These laws are nothing more than political pandering to a sentiment that is so misguided its passions border on the hysterical. From George Jones to Niki Taylor, the media have latched onto a few high-profile stories that "prove" cell phones in cars are dangerous. But anecdotes--no matter how sensationalized--prove nothing except that one thing happened to one person.
And demonstrating that some people who are in accidents were talking on the phone at the time of collision does not in any way imply that cell phones cause the accident. You can gather statistics to find out that a third of all people in accidents were were wearing blue jeans and all of them were breathing oxygen, but it would be absurd to then say blue jeans and oxygen caused the accidents.
That's a fundamental law in science: Correlation does not imply causation. In this case, even showing that accidents involving cell phones don't imply that cell phones are causing accidents. The only thing it proves is what we already know: more people are using cell phones, so of course more of the people who are in accidents are on the phone at the time.
Science and statistics tell us much more: Cell phones contribute to a near-insignificant number of the 6.3 million reported accidents each year. Barely a blip on the statistical radar. Banning phones from cars or limiting their usage will not impact the number of accidents or fatalities.
Don't get me wrong, I'm not saying that cell phone users shouldn't use common sense. Get a headset or speakerphone. A voice-activated phone is even better.
Don't look up a number while you're driving, and don't dial them unless you're stopped at a red light. But these things fall into the "duh" category, and (sadly) no government can legislate common sense.
Real issue: People can't drive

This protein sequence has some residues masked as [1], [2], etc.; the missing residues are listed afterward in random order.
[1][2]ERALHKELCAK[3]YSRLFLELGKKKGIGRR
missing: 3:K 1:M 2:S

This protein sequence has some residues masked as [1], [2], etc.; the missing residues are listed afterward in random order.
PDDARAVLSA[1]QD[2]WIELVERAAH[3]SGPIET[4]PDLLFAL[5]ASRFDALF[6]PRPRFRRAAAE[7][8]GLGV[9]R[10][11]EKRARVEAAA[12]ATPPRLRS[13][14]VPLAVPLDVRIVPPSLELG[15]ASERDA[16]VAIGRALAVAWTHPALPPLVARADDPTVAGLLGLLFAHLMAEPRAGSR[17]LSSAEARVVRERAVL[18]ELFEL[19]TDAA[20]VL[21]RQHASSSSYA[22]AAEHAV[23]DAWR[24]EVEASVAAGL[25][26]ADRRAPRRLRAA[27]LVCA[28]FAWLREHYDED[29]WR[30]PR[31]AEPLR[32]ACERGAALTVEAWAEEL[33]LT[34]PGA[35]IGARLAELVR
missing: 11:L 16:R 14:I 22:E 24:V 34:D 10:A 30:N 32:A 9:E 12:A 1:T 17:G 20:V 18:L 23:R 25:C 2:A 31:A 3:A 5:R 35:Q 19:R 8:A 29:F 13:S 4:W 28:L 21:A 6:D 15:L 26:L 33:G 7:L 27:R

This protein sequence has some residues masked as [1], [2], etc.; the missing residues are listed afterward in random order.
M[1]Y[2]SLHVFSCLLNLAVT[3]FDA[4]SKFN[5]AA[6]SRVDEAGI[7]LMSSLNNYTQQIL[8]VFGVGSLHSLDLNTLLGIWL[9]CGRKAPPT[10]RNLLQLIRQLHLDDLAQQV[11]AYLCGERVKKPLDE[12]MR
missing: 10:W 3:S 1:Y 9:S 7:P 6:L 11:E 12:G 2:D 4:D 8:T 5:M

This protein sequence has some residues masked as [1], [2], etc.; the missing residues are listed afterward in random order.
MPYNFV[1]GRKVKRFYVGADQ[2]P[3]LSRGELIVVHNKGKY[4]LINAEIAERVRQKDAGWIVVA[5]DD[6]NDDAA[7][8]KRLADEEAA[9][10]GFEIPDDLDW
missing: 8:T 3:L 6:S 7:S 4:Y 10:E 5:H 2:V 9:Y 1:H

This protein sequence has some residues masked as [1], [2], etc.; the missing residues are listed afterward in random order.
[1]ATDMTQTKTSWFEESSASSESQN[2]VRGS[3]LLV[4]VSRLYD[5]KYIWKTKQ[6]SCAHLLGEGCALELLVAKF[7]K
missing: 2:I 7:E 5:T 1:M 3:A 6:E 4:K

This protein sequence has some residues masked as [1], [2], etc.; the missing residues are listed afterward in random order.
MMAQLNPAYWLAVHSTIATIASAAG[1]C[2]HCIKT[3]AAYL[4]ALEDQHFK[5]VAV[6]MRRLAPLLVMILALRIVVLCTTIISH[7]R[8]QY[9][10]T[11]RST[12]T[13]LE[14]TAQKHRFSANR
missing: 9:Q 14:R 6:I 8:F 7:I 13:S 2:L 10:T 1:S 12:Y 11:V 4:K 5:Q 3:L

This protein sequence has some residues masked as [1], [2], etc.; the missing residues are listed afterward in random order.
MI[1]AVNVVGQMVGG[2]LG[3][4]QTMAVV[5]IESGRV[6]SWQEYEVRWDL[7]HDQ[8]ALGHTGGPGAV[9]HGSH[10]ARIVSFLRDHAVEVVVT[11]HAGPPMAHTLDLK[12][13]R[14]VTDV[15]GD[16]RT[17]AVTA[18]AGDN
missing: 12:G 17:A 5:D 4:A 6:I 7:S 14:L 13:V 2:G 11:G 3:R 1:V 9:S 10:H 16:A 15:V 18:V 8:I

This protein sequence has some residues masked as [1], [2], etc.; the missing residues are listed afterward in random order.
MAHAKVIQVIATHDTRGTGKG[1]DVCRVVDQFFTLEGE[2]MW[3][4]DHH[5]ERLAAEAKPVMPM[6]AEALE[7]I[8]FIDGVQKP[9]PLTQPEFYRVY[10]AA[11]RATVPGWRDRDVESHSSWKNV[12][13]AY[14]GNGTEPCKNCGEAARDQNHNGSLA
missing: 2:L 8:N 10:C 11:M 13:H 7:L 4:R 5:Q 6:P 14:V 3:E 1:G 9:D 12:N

There's a much bigger problem here. The real problem is that with or without cell phones, most people can't drive. Cars are big dangerous things that take attention and skill to operate. And by focusing on cell phones we're skirting the real issues.
Reducing the number of accidents on the road will take choices much harder than banning cell phones, hamburgers, radios or passengers. If we as a society want to get serious, we have to stop looking at drivers' licenses as entitlements and create a serious and difficult national driver-safety program that is part of our licensing. Current driver-test staples like keeping your hands at "10 and 2" and making a three-point turn are really not enough.
All drivers should be taught real defensive driving skills and given comprehensive road tests on wet tracks with simulations of emergencies. And passing this test when you're 16 years old is not sufficient--there should be a mandatory re-licensing every seven to 10 years.
This of course would cost money, and would be a big inconvenience for anyone who has to re-take the test. But it would likely save money in the long run, in the costs of smashed cars, lost work, injuries and even death that are the consequences of our current system.
Another thing we could do is to re-examine how traffic problems are enforced. While I have the utmost respect for police, I have a hard time believing that a trooper with a radar gun picking off speeders is doing anything but generating revenues for government coffers. The most dangerous drivers aren't necessarily the ones going 67 mile per hour in a 55 zone, but are the ones weaving in and out, tailgating and forcing other drivers to swerve and slam on their brakes--and those drivers are much harder to catch and fine.
Perhaps instead of worrying about whether the driver is on the phone, we should commit funding for states to hire more troopers and cities to hire more traffic enforcement officers to try to cut down on reckless driving--regardless of whether the driver is on the phone.
But both of those ideas are hard and expensive.
Banning cell phones are much easier, and more politically palatable.
We can either start to take driving seriously and weigh these hard decisions, or we can avoid the tough answers and ban cell phones. Then when that doesn't stop car accidents, we can ban hamburgers, stereos, passengers and anything else we can think of.